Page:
Nino Barraco produces some 35,000 bottles a year from his vineyards near Marsala, Sicily, where he cultivates such native varieties as Grillo, Catarratto, Zibibbo and Nero d’Avola.
He markets several labels, each of which aims to express its territory. “What we have in mind is not a ‘perfect’ wine, but one that’s recognizable for its personality, where the dissonant notes play a strong role in characterizing the wine itself. In order to reach this objective, we carefully avoid the sort of homogenization that comes with technical tampering, and rely on the complexity and inconstancy of nature.”
This being the winery’s manifesto, vineyard management follows the principles of organic agriculture, which rules out any recourse to chemicals, and winery management painstakingly steers away from anything that would force nature: thus, spontaneous fermentation, no temperature control during vinification and no clarifying or filtering before bottling.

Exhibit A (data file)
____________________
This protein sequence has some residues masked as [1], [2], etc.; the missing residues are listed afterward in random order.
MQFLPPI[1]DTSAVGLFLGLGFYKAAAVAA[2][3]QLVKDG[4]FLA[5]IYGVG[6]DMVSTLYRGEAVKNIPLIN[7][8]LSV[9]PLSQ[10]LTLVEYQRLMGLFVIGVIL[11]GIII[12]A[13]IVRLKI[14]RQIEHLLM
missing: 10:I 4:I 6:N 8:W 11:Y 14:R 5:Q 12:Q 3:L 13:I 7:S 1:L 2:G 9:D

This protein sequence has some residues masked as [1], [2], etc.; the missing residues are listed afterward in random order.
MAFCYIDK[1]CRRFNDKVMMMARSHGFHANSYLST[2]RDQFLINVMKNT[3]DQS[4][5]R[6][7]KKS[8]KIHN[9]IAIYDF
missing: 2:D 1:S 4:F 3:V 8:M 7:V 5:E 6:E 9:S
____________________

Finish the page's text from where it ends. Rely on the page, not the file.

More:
The winery’s champenois sparkling wine follows these same rules. The harvest, in 2011, was early, and the Grillo grapes were vinified in stainless steel, without maceration. Refermentation in the bottle began in February 2012, using cane sugar and vat sediments that triggered indigenous yeasts. Dégorgement took place in September 2016 and the bottles were topped up with the same wine, without the addition of sulfites.
The result is a wine that throws you a curve ball, with a bouquet that fluctuates from iodized nuances to toasted corn. Rich and intense on the palate, it never slips into self-centered or superficial virtuosity, also thanks to a hint of savory freshness that pervades the palate and lingers, sinuous and deep, lasting long after the tasting experience is over. “This is a wine that enabled me to explore uncharted territory in the terroir and the grape, and their untapped potential,” says the grower.